Jack Spage "Spadjo" Richards (1926–2009)
Jack “Spadjo” Richards was an amateur boxer, former Razorback, and professional football player from Benton (Saline County). From March 1942 to 1943, he served as a U.S. Marine, notably in the Battle of Guadalcanal in World War II. He was a letterman at the University of Arkansas (UA) in Fayetteville (Washington County) in 1948 and 1950. Between 1951 and 1955, he played for the Philadelphia Eagles, Washington Redskins, and Chicago Bears. Following his sports career, he worked for Alcoa and as an iron worker and heavy equipment operator until his death in 2009.
Jack Spage Richards was born on March 22, 1926, to Frank William Richards and Ludy Ann Miller in Benton. He was the youngest of seven children. He got his nickname “Spadjo,” sometimes spelled “Spagejo,” because he was tongue-tied as a child and could not pronounce his middle name. The Richards children who were not already married were very involved in raising Jack, as his mother died in 1932 and his father died in 1940. In March 1942, Richards enlisted in the U.S. Marine Corps as a private first class. Reportedly, he lied about his age to enlist—telling the recruiter he was seventeen when he was only fifteen.
Richards was sent to boot camp in San Diego, California, for three weeks—including two weeks of marching and one week of rifle training at Camp Pendleton—before he was sent to fight on the island of Guadalcanal in the South Pacific. While in the service, Richards suffered from a burst eardrum; the injury was likely from parachute training or the exploding mortar shells and grenades on Guadalcanal. After his ear became infected, he was shipped back to San Diego to the Naval Hospital at Balboa. The diagnosis was “jungle rot,” so Richards was medically discharged and sent back to Benton.
Richards began his career in sports as an amateur boxer. On January 10, 1946, the Arkansas Gazette reported that he landed a knockout punch against Camp Robinson soldier Edward Pulver at a tournament in North Little Rock (Pulaski County). In December, he was recognized by the Gazette as part of the 1946 Arkansas High School All-Conference Team. He was the only member from Saline County. In December, he was signed by Razorback coach John Barnhill.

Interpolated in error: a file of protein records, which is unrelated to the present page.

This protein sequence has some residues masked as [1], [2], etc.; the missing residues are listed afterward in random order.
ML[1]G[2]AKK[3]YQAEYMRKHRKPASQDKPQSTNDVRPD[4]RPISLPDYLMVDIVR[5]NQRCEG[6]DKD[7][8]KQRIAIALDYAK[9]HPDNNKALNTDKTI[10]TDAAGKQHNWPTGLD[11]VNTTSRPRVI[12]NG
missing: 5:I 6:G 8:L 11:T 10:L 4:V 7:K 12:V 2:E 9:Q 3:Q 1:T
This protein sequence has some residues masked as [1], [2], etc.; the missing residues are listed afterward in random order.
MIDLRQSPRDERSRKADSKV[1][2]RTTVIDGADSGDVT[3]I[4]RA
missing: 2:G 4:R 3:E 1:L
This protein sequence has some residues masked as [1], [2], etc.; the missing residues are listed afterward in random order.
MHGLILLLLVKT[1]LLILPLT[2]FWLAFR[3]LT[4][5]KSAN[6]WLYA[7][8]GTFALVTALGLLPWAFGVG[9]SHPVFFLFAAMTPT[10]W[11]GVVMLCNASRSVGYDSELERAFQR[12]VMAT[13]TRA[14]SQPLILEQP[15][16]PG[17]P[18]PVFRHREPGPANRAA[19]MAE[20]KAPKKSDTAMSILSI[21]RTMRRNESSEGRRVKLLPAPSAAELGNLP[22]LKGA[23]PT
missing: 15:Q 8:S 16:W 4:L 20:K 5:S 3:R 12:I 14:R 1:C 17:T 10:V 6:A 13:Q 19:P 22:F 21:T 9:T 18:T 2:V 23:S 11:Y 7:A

On July 16, 1950, the Arkansas Gazette reported that Richards had married Barbara Braun of Fort Smith (Sebastian County), whom he had met at UA. Soon afterward, he was drafted in the eighth round by the Philadelphia Eagles as a tight end in 1951. In the summer of 1952, it was announced that Richards was joining the Washington Redskins. Jack and Barbara divorced sometime in the mid-1950s.
On August 10, 1955, the Arkansas Gazette reported that Richards had appeared on the roster for the Chicago Bears. During his time with the Bears, he suffered a broken rib and a punctured lung. Those injuries and a broken vertebra ended his professional football career in 1955. In 1956, Richards married Iris June Graves in Benton. They had one daughter, Jacqueline Kay Richards, in 1957. June had another daughter, Judy, from her previous marriage.
On Thanksgiving 1955, Richards “came out of retirement” for the annual Reynolds-Alcoa football game, dubbed “the original Aluminum Bowl,” at Benton’s C. W. Lewis Stadium, where he represented Alcoa against longtime friend and rival “Muscles” Campbell, who represented Reynolds Metals.
Richards worked for Alcoa in Bauxite (Saline County) for many years, and then as a heavy equipment operator for Pickens-Bend and McGeorge Construction in Benton. He was a member of Holland Baptist Church there for fifty-one years. He died on September 5, 2009, at his home in Benton.
For additional information:
Bailey, Jim, and Orville Henry. A Story of Arkansas Football. Fayetteville: University of Arkansas Press, 1996.
“Benton’s Richards, Born to Fight, Keeps up Battle in Career Twilight.” Arkansas Democrat, November 29, 1985, p. 2C.
“Jack Richards Signs to Play for Redskins.” Arkansas Gazette, July 8, 1952, p. 2B.
“Razorbacks Get Richards, Parks, Dottley.” Arkansas Gazette, December 22, 1946, p. 10A.
Cody Lynn Berry
Last Updated: 01/29/2020